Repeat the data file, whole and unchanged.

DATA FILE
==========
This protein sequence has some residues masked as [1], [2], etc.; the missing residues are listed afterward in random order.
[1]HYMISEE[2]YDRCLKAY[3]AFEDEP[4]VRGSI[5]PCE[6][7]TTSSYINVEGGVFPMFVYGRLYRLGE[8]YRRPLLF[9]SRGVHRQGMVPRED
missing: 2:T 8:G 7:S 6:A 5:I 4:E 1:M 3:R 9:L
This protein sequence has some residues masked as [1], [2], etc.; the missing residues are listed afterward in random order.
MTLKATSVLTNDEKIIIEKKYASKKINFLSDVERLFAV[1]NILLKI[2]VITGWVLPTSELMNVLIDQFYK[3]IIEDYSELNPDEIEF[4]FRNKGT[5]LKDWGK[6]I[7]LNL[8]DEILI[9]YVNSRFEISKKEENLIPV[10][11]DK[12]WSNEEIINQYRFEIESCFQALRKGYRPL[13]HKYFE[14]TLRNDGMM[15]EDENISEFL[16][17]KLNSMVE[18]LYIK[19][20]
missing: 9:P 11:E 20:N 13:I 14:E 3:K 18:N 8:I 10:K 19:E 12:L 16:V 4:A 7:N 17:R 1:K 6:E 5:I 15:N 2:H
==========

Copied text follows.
This protein sequence has some residues masked as [1], [2], etc.; the missing residues are listed afterward in random order.
[1]HYMISEE[2]YDRCLKAY[3]AFEDEP[4]VRGSI[5]PCE[6][7]TTSSYINVEGGVFPMFVYGRLYRLGE[8]YRRPLLF[9]SRGVHRQGMVPRED
missing: 2:T 8:G 7:S 6:A 5:I 4:E 1:M 3:R 9:L
This protein sequence has some residues masked as [1], [2], etc.; the missing residues are listed afterward in random order.
MTLKATSVLTNDEKIIIEKKYASKKINFLSDVERLFAV[1]NILLKI[2]VITGWVLPTSELMNVLIDQFYK[3]IIEDYSELNPDEIEF[4]FRNKGT[5]LKDWGK[6]I[7]LNL[8]DEILI[9]YVNSRFEISKKEENLIPV[10][11]DK[12]WSNEEIINQYRFEIESCFQALRKGYRPL[13]HKYFE[14]TLRNDGMM[15]EDENISEFL[16][17]KLNSMVE[18]LYIK[19][20]
missing: 9:P 11:E 20:N 13:I 14:E 3:K 18:N 8:I 10:K 19:E 12:L 16:V 4:A 7:N 17:R 1:K 6:E 5:I 15:N 2:H